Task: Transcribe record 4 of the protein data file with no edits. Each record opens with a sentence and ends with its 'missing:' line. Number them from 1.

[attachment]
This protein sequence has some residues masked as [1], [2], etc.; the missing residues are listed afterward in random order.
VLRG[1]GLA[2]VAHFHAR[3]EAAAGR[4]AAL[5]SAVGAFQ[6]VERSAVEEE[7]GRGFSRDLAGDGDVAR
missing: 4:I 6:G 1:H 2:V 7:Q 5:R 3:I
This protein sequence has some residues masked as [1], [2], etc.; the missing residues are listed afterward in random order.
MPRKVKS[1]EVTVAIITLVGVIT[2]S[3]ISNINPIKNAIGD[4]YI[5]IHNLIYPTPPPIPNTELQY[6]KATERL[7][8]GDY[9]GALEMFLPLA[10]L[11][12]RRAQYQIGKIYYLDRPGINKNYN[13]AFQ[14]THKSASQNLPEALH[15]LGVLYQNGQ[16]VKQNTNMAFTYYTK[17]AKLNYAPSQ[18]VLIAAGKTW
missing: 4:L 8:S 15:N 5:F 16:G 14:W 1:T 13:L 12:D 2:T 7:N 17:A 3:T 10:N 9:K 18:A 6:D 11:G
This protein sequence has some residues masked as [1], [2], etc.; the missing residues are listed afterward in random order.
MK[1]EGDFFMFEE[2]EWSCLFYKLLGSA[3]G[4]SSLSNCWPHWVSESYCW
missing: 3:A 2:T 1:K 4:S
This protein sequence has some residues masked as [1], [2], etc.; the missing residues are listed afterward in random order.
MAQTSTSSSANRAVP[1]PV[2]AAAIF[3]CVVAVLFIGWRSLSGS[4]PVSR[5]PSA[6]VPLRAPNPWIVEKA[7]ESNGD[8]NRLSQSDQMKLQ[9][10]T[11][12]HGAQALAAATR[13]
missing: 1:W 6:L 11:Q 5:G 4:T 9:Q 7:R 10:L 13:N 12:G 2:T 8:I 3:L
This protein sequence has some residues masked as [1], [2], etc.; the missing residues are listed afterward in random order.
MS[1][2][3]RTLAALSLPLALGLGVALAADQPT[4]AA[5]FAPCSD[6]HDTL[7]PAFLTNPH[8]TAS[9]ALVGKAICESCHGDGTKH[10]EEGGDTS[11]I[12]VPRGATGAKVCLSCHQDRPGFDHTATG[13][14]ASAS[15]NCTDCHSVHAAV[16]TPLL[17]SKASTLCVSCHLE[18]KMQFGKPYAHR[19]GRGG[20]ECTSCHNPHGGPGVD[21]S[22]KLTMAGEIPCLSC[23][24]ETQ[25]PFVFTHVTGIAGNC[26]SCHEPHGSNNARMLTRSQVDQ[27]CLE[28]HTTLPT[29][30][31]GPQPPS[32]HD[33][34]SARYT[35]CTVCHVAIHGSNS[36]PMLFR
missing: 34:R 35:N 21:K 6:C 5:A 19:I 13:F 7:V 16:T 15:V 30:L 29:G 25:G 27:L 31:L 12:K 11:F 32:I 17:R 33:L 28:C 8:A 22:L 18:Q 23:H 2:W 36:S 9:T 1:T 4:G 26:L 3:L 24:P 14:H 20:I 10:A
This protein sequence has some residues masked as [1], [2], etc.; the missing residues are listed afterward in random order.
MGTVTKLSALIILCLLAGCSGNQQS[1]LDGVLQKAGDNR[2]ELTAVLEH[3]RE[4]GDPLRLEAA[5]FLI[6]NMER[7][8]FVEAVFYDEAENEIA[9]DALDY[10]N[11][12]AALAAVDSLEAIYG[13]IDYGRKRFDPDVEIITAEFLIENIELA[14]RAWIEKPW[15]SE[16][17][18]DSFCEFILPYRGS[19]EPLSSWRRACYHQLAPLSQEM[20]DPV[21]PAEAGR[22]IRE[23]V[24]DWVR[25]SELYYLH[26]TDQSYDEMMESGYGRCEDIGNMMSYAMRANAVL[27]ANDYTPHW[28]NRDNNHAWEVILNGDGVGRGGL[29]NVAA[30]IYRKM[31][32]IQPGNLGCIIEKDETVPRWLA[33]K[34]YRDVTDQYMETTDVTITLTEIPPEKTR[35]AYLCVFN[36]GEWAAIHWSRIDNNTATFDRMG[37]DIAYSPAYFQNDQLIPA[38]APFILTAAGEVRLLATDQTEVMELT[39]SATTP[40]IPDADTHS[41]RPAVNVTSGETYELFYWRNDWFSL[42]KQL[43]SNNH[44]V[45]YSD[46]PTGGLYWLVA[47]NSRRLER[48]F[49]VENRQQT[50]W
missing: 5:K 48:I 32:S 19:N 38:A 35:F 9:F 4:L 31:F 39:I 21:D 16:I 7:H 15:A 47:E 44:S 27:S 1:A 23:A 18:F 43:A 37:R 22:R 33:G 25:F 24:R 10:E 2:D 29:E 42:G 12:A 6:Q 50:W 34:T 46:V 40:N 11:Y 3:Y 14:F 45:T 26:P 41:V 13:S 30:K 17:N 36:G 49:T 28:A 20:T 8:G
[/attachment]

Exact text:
This protein sequence has some residues masked as [1], [2], etc.; the missing residues are listed afterward in random order.
MAQTSTSSSANRAVP[1]PV[2]AAAIF[3]CVVAVLFIGWRSLSGS[4]PVSR[5]PSA[6]VPLRAPNPWIVEKA[7]ESNGD[8]NRLSQSDQMKLQ[9][10]T[11][12]HGAQALAAATR[13]
missing: 1:W 6:L 11:Q 5:G 4:T 9:Q 7:R 10:L 13:N 12:G 2:T 8:I 3:L